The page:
Acclaimed actress and alumna Julianna Margulies is widely respected for the integrity of her work in film, television, and theatre. Getting her start in student productions at Sarah Lawrence, Margulies won best actress Golden Globe and Screen Actors Guild awards in 2010 for her leading role in the CBS series The Good Wife. This SAG award is her seventh. Also in 2010, Margulies starred opposite Andy Garcia in the dramatic comedy, City Island. Co-starring Alan Arkin and Emily Mortimer, the film won the 2009 Audience Award at the prestigious Tribeca Film Festival. Her feature credits also include Evelyn with Pierce Brosnan and Paradise Road with Glenn Close.
As one of the original cast members of the renowned NBC television series ER, Margulies earned both an Emmy Award and a SAG Award for her role as nurse Carole Hathaway. Other TV projects have included The Mists of Avalon miniseries, The Sopranos, and The Grid, for which she received Golden Globe nominations.
On stage, Julianna Margulies received a Lucille Lortel Award for her work opposite Donald Sutherland in Robin Baitz’s Ten Unknowns at Lincoln Center, and she went on to make her Broadway debut in Festen. Additional theatre performances have included The Vagina Monologues and Kate Robin’s Intrigue with Faye, among numerous others.
Meredith Monk ’64
(performance artist, composer, singer, director/choreographer, and performer)
Meredith Monk refuses to be categorized. Besides being a “genius” (she won the prestigious MacArthur “Genius Grant” in 1995), Monk is a singer, filmmaker, artist, composer, performer, director, and choreographer. In 1968, Monk founded The House, a company dedicated to an interdisciplinary approach to performance. In 1978, she expanded the musical territory of voice with Meredith Monk and Vocal Ensemble. Monk has also pioneered site-specific performance, creating such works as “American Archaeology #1: Roosevelt Island,” among others. Her work has been featured in a retrospective art exhibition, Meredith Monk: Archaeology of an Artist, at the New York Public Library for the Performing Arts at Lincoln Center. “A Sarah Lawrence education teaches you that you are in charge of yourself, that learning is a lifetime occupation, and that you have the right and duty to be what some people would call a ‘troublemaker’—that is, an independent, intelligent, curious person who wants to find his or her own solutions to things.”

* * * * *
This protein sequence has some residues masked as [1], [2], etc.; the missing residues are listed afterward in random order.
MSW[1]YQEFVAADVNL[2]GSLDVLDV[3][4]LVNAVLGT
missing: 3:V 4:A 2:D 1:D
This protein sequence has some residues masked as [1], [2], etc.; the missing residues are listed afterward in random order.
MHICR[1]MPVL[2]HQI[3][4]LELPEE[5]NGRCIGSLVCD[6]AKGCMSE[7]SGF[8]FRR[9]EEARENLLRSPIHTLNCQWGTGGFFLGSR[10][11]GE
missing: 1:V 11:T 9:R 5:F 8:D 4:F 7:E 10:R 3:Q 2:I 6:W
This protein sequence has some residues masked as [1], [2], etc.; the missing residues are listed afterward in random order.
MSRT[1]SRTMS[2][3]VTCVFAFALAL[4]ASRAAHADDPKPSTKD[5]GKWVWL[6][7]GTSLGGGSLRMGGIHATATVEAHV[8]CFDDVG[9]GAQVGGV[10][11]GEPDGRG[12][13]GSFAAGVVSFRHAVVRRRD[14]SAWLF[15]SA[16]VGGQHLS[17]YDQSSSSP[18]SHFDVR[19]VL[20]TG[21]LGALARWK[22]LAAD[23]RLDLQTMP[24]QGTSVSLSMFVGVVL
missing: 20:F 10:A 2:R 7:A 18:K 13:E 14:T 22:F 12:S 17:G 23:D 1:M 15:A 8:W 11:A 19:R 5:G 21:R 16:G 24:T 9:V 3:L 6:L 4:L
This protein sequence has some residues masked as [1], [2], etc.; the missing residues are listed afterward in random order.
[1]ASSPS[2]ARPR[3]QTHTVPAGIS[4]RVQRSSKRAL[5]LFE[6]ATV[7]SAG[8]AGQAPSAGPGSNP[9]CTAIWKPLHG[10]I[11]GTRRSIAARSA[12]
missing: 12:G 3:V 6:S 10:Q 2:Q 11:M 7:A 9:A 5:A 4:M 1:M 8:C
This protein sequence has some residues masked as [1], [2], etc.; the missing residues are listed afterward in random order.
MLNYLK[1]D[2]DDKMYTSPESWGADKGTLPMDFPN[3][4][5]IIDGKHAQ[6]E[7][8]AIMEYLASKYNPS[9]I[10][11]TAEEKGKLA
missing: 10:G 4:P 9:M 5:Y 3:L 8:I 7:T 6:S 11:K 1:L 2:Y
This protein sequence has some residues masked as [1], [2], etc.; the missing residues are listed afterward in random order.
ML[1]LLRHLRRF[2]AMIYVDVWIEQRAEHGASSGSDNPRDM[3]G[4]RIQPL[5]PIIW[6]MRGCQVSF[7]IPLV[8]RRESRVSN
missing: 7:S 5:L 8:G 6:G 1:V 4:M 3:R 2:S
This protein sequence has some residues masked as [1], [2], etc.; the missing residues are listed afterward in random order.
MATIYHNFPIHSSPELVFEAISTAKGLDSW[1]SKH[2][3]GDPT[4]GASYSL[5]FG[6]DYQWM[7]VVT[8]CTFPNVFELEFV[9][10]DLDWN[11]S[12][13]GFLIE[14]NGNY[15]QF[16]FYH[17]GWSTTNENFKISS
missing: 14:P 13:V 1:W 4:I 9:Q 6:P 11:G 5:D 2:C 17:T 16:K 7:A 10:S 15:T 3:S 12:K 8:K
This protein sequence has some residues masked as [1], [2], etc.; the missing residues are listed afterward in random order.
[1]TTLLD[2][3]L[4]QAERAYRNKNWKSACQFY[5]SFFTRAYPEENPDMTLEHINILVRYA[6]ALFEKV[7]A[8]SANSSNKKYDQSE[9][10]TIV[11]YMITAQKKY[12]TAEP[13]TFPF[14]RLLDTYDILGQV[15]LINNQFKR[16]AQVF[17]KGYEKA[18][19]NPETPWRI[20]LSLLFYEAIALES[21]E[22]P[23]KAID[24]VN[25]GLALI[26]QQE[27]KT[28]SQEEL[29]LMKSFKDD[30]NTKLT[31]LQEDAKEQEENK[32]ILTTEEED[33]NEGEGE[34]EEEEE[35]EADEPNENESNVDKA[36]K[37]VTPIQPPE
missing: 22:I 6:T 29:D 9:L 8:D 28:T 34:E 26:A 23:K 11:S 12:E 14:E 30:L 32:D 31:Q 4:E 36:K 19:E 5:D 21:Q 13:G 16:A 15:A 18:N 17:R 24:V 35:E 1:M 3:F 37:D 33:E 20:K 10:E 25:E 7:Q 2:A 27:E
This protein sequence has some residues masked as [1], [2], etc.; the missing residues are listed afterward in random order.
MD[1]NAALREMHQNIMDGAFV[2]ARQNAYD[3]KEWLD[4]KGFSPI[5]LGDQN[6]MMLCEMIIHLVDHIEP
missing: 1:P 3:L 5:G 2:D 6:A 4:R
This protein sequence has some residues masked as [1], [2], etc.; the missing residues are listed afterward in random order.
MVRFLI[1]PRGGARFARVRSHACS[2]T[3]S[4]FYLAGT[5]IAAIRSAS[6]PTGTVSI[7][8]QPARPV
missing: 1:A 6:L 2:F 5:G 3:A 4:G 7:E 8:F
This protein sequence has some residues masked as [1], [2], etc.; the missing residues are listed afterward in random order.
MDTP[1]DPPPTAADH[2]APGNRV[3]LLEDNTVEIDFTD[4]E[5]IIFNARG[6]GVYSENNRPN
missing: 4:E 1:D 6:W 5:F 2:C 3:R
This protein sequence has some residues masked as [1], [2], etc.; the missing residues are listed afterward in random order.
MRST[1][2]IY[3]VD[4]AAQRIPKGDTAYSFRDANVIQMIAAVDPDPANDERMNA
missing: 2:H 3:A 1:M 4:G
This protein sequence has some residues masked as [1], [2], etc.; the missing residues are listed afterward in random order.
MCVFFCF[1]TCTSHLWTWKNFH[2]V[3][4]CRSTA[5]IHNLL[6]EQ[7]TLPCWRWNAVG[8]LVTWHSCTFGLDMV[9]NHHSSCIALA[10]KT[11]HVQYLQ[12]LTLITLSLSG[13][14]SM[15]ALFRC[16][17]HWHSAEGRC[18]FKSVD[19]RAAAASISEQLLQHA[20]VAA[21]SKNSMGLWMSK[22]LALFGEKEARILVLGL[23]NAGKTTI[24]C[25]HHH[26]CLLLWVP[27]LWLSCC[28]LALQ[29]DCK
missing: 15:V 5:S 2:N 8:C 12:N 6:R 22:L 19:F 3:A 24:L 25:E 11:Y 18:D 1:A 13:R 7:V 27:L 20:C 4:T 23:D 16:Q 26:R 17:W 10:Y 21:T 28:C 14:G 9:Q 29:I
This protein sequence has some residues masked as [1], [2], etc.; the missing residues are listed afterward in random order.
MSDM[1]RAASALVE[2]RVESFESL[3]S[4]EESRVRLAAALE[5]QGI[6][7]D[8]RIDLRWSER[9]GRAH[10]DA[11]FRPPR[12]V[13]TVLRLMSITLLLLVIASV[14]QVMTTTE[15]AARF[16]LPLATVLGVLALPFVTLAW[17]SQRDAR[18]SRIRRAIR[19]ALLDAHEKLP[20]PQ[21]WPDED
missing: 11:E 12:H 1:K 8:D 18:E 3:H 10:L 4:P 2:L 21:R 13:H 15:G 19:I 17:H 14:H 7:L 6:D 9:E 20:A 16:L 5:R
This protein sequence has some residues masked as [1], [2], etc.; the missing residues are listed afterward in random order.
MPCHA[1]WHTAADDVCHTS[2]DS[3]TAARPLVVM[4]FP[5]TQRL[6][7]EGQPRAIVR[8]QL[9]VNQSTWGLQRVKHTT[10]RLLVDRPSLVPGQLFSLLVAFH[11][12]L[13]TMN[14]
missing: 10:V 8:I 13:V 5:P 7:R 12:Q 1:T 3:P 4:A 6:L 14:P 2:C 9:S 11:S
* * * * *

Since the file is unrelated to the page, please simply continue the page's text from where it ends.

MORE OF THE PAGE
Elisabeth Röhm ’96
(actress: Angel, Law & Order, Aftermath, The Kreutzer Sonata)
As an actress, Elisabeth Röhm makes a lot of demands of herself. She’s her own boss, and a tough one at that. Röhm made her name as the dedicated detective in TV’s Angel, and then as an ambitious assistant district attorney on the series Law & Order. She has worked in films including a thriller scheduled for a 2008 release, Aftermath, and another 2008 work, The Kreutzer Sonata, based on a Tolstoy story.
Röhm says she found success for herself by setting her own goals and sticking to them—much as she was taught to do at Sarah Lawrence under the donning system. “That type of learning makes you your own best teacher,” says Röhm. “It also makes you accountable. And as an adult, it serves you well, especially if you—like many artists—have an unstructured life.” An independent professional who isn’t interested in climbing a corporate ladder, Röhm describes herself as an entrepreneur—just one who prefers to draw outside of the lines and set her own boundaries. “For me, Sarah Lawrence was the perfect match,” she says. “At Sarah Lawrence, I learned how to organize my day without someone standing over me.”
Jimmy Tate ’91
(professional dancer, singer/songwriter, performer)